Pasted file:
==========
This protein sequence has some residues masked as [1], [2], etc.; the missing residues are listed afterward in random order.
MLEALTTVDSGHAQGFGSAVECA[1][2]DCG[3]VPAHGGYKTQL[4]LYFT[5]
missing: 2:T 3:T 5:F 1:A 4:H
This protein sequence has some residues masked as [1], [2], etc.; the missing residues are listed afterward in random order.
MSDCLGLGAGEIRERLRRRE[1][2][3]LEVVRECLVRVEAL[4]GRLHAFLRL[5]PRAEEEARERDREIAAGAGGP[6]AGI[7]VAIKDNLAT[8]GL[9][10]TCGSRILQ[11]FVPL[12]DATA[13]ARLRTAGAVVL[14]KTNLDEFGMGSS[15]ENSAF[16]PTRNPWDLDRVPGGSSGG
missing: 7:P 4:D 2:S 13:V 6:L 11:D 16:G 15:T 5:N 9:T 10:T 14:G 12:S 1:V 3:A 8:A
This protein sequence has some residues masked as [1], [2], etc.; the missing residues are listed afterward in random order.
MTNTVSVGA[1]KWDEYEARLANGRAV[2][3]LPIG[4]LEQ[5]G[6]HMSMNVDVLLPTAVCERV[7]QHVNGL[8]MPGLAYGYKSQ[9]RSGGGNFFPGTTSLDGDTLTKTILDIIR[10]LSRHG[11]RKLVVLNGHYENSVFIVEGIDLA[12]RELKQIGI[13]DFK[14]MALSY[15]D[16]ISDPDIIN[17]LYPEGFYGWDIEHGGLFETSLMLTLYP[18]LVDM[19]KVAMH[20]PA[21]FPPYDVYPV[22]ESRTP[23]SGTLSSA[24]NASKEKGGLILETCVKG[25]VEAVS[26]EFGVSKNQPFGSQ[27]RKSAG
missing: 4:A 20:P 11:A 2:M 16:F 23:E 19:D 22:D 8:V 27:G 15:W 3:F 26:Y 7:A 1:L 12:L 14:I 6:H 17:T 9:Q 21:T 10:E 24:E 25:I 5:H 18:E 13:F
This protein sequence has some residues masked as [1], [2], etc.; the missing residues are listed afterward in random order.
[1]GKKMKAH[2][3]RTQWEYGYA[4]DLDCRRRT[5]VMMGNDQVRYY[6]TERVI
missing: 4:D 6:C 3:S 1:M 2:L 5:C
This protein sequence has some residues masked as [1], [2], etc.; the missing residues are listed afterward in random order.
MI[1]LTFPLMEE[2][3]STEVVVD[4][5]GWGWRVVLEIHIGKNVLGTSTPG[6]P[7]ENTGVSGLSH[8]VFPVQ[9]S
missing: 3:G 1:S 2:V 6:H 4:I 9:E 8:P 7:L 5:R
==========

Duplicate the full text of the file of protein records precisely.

This protein sequence has some residues masked as [1], [2], etc.; the missing residues are listed afterward in random order.
MLEALTTVDSGHAQGFGSAVECA[1][2]DCG[3]VPAHGGYKTQL[4]LYFT[5]
missing: 2:T 3:T 5:F 1:A 4:H
This protein sequence has some residues masked as [1], [2], etc.; the missing residues are listed afterward in random order.
MSDCLGLGAGEIRERLRRRE[1][2][3]LEVVRECLVRVEAL[4]GRLHAFLRL[5]PRAEEEARERDREIAAGAGGP[6]AGI[7]VAIKDNLAT[8]GL[9][10]TCGSRILQ[11]FVPL[12]DATA[13]ARLRTAGAVVL[14]KTNLDEFGMGSS[15]ENSAF[16]PTRNPWDLDRVPGGSSGG
missing: 7:P 4:D 2:S 13:V 6:L 11:D 16:G 15:T 5:N 9:T 10:T 14:G 12:S 1:V 3:A 8:A
This protein sequence has some residues masked as [1], [2], etc.; the missing residues are listed afterward in random order.
MTNTVSVGA[1]KWDEYEARLANGRAV[2][3]LPIG[4]LEQ[5]G[6]HMSMNVDVLLPTAVCERV[7]QHVNGL[8]MPGLAYGYKSQ[9]RSGGGNFFPGTTSLDGDTLTKTILDIIR[10]LSRHG[11]RKLVVLNGHYENSVFIVEGIDLA[12]RELKQIGI[13]DFK[14]MALSY[15]D[16]ISDPDIIN[17]LYPEGFYGWDIEHGGLFETSLMLTLYP[18]LVDM[19]KVAMH[20]PA[21]FPPYDVYPV[22]ESRTP[23]SGTLSSA[24]NASKEKGGLILETCVKG[25]VEAVS[26]EFGVSKNQPFGSQ[27]RKSAG
missing: 4:A 20:P 11:A 2:M 16:F 23:E 19:D 22:D 8:V 27:G 15:W 3:F 26:Y 7:A 1:L 12:L 14:I 6:H 17:T 9:Q 21:T 10:E 24:E 25:I 5:H 18:E 13:F
This protein sequence has some residues masked as [1], [2], etc.; the missing residues are listed afterward in random order.
[1]GKKMKAH[2][3]RTQWEYGYA[4]DLDCRRRT[5]VMMGNDQVRYY[6]TERVI
missing: 4:D 6:C 3:S 1:M 2:L 5:C
This protein sequence has some residues masked as [1], [2], etc.; the missing residues are listed afterward in random order.
MI[1]LTFPLMEE[2][3]STEVVVD[4][5]GWGWRVVLEIHIGKNVLGTSTPG[6]P[7]ENTGVSGLSH[8]VFPVQ[9]S
missing: 3:G 1:S 2:V 6:H 4:I 9:E 8:P 7:L 5:R